SA: “Just to add to that, I will say like when crafting a female superhero traditionally there’s this tendency to make this character that is strong and powerful also to be a bitch. We try to show all the different layers of a character and, yes ,they can be tough,and sometimes they can say bitchy things — like we all can. ”


I was reading up on Mighty Captain Marvel before this interview and I saw a lot of like, ‘Oh she’s kind of like the female Iron Man,’ or ‘Oh she’s like the female this.’ How do you get passed being the female "something"?

SA: “You have to understand Carol Danvers has existed at Marvel for the last forty years at least, almost fifty years. So she is one of the sort of quintessential Marvel heroes period, female or not. I think she’s gotten a lot more mass media exposure in the last two years, and I think the current iteration of her in the new uniform rather and the mantle of Captain Marvel has definitely elevated her. I will say so many new fans have come into Marvel comics specifically through Captain Marvel because of what she represents, because of what she looks like. I don’t think people will make comparisons with Iron Man or Captain America within the next even year or so, unless it's to say she could beat the crap out of them.”

MS: “The beauty of how Captain Marvel looks, is she looks like she could kick anyone’s ass. That is a radical thing, for a girl hero to look as strong as she actually is. But Carol also has a really distinct personality — she’s really funny. That’s actually my favorite thing about her, and so she has like her own personality in a way that Tony Stark and Captain America, neither of those guys do. I think the more exposure she gets the more people will see that about her is she’s rough and tough and also freaking hilarious.”
The first instalment of the new Marvel Music Spotlight features The Pretty Reckless, which is a female-led rock band. Did you have a hand in choosing the music?

MS: “It was really important to both Sana and I to have women artists, and we wanted people that were doing something sort of new and edgy, and specifically were finding their voice or using their voice and kind of embracing all the messy sides of that. I’m also a YA author so I’m pretty in tune with my readers, and also my teen and young 20s daughters who are way more dictatorial about the music that lives in our house. So I just connected to [their song, "Wild City"] and I thought it was a good pick, so it was a happy accident. We were looking for power and fearlessness.”

SA: The Pretty Reckless is led by [Taylor Momsen], and she’s a female lead singer of a mostly male group so that’s pretty Captain Marvel to us.”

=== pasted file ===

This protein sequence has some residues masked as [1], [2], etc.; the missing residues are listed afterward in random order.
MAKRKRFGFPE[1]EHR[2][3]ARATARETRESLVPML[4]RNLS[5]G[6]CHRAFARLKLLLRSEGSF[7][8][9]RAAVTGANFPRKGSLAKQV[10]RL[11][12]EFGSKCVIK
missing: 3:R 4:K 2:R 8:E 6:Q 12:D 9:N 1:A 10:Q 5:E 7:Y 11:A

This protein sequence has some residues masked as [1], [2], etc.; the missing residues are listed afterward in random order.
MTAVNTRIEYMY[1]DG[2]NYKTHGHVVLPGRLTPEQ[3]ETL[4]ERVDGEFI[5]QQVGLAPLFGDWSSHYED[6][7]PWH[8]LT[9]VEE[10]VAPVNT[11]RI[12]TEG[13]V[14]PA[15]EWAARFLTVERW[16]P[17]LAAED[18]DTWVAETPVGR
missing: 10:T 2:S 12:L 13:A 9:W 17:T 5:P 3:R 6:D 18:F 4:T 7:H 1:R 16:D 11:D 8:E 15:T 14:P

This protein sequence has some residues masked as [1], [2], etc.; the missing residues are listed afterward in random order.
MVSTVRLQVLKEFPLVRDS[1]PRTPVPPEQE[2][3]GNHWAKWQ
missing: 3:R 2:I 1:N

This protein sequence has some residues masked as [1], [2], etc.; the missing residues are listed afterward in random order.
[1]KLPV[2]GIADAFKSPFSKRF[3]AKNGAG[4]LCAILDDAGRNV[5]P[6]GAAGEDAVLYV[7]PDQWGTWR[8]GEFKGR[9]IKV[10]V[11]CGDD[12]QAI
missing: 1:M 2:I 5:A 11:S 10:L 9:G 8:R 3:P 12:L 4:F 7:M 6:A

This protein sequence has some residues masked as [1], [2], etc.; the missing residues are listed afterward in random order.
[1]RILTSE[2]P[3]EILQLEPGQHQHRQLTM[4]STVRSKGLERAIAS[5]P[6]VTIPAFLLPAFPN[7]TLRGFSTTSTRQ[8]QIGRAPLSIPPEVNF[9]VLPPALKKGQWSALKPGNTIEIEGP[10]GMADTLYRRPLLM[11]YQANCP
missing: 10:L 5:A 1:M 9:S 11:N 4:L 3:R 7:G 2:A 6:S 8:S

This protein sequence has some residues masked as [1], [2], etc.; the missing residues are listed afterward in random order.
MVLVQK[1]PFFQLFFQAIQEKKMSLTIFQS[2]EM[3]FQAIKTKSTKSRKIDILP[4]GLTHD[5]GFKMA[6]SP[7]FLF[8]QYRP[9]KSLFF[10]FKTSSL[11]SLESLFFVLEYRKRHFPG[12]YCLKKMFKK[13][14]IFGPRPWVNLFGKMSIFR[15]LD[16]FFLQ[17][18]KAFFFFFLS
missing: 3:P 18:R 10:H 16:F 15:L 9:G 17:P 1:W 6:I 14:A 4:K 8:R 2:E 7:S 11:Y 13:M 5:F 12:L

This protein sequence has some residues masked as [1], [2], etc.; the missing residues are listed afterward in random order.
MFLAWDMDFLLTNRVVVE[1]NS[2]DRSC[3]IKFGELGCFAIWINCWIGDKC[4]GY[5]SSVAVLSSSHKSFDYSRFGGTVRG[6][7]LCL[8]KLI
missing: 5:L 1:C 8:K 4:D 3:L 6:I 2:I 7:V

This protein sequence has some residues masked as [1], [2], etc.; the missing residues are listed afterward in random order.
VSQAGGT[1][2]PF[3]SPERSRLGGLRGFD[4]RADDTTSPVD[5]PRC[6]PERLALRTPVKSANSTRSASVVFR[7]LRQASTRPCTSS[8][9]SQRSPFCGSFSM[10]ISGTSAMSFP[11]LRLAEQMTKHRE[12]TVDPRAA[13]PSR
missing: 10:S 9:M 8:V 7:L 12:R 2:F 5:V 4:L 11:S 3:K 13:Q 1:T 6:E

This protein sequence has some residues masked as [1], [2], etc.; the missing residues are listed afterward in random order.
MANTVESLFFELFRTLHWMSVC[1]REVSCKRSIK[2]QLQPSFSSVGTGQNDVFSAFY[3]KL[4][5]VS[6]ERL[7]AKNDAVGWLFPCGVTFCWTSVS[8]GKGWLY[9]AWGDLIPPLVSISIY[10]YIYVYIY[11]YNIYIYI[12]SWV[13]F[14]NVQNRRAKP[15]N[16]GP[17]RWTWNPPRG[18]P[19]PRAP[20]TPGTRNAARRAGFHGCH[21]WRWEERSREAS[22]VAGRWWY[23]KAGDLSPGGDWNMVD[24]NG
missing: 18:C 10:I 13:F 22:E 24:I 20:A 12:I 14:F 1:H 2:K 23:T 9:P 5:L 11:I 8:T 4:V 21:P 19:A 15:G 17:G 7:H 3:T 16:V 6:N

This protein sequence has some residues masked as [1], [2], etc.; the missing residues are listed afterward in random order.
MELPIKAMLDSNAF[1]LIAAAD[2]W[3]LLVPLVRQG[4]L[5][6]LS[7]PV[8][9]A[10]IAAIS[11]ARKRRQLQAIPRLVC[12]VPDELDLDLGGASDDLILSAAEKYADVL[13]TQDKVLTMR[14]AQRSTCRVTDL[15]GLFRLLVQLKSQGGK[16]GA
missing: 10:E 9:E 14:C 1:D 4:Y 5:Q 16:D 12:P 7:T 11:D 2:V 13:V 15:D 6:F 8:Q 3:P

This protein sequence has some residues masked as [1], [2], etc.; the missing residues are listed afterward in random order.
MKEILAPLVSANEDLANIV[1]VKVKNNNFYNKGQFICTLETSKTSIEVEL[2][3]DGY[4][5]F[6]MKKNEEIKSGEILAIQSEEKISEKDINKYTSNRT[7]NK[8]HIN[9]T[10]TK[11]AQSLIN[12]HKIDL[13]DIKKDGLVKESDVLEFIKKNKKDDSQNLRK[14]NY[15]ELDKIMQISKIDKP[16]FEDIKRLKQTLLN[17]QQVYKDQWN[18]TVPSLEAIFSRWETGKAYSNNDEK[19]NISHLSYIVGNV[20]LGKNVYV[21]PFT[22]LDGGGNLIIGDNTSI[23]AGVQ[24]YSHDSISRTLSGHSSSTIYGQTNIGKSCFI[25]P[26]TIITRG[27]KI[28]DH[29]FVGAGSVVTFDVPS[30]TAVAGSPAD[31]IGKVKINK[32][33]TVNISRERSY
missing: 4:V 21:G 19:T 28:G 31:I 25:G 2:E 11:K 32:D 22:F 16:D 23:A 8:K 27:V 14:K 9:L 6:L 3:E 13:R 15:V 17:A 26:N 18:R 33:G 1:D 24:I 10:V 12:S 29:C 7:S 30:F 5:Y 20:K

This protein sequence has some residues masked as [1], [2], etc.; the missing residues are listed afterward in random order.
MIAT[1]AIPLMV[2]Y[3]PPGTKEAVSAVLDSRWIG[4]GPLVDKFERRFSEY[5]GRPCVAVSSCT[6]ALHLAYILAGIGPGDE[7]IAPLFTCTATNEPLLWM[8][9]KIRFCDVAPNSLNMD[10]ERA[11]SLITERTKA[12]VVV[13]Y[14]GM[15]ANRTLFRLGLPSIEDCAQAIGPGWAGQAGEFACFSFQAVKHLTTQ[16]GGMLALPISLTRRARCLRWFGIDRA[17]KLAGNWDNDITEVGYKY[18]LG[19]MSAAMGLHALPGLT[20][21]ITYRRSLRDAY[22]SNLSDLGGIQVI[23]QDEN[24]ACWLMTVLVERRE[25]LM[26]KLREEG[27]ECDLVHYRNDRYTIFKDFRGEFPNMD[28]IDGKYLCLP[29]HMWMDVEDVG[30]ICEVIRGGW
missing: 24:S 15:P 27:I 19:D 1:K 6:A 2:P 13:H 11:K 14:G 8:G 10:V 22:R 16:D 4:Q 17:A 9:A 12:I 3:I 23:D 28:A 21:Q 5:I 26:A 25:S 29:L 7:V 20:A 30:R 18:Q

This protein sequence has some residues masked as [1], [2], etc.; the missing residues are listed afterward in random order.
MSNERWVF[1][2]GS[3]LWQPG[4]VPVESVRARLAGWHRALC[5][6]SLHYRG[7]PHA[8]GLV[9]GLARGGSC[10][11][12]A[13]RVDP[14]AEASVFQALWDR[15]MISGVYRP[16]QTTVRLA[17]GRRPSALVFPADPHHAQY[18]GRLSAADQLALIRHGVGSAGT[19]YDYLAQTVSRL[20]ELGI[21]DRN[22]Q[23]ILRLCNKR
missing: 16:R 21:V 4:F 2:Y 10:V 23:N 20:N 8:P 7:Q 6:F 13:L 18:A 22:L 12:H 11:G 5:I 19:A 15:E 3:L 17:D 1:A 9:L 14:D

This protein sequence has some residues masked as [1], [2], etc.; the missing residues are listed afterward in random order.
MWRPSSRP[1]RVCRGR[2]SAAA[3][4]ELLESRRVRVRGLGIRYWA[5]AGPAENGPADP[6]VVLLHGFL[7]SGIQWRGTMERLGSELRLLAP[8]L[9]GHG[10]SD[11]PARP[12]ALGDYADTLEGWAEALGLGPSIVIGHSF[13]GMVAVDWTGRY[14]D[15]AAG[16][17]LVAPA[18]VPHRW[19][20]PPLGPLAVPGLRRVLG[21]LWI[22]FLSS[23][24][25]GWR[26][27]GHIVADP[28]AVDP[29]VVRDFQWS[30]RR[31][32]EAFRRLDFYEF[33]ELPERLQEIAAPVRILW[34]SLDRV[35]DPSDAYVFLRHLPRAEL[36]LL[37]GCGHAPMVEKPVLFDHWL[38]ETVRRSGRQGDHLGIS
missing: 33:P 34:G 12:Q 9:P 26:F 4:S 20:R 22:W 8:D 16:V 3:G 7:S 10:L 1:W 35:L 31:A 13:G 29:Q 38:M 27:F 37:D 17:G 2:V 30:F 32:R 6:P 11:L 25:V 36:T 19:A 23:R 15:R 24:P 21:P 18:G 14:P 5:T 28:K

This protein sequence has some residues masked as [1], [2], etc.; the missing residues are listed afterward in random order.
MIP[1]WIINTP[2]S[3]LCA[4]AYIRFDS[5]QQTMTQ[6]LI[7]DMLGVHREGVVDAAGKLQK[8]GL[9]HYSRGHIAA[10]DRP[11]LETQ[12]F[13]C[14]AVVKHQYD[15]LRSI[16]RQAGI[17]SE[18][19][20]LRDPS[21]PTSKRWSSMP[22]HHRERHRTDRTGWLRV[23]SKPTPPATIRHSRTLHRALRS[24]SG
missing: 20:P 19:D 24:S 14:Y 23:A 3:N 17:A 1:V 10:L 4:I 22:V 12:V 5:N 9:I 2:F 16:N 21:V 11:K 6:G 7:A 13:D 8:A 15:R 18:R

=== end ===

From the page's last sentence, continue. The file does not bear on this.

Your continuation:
The goal of this initiative is to invite new fans into the Marvel universe — why do you think women should read comics?

MS: “Why women shouldn’t read comics? Why shouldn’t women read anything? Why shouldn’t women do whatever they want to do, right?"

SA: “It also seems like looking at pop culture today, and the films that have been out the last couple of years, you’re noticing the shift of like really strong powerful female heroes, action heroes if you will, and that’s really what we’ve been doing at Marvel for the last sixty, seventy, eighty years. We have these powerful powerful female characters that have been out there, who stand beside the other big Marvel powerhouses who happen to be male, and who have done so for so long, and that’s what makes it so great. And I think we do it in a way that doesn’t necessarily put women in a particular corner. There’s something for everyone in the type of stories that we tell. They’re just fundamentally really great places to get fantastic stories about positive and inspiring individuals and a lot of them happen to be women.”

MS: “It was definitely my dream to open Mighty Captain Marvel in a girl’s poker night with all the big, girl superheroes from Marvel at once. That’s sort of one of the goals as well, to show girls who love comics there is a community here and it’s not just one. There’s a bunch of us, and we do pass the Bechdel test.”

As you know, Brie Larson will be playing Carol Danvers in the upcoming Captain Marvel movie. What would you say to those who say that no man’s going to go see a movie about a female superhero?

SA: “I think that’s such an antiquated statement. I do believe that obviously once Captain Marvel comes out it will be a very different conversation, but there have been plenty of female-[led films.] Alien is a great example of female lead, and dudes are going to watch that.”

MS: “On a creative level there is no resistance whatsoever, which is great and frankly not maybe what everybody knows or expects, so that’s really heartening as an indicator of the comic book industry in general. I love the idea of Brie Larson up there — she’s so Carol Danvers in a lot of her choices, she just says the thing. She directed her own film, she’s a ground breaker, and a great actress and I think Carol would be really happy with that and I’m excited about it.
What do you hope readers take away from this new comic release, and the upcoming movie?

MS: “I hope there are girls who are brave enough to go out for whatever they want, whether it’s a girl thing or a boy thing, and maybe break down that whole distinction. I’m looking for girls to want use their own voices and make tough calls and to not be a sidekick. That’s how I autograph all my books, 'No sidekicks just butt kicks.'"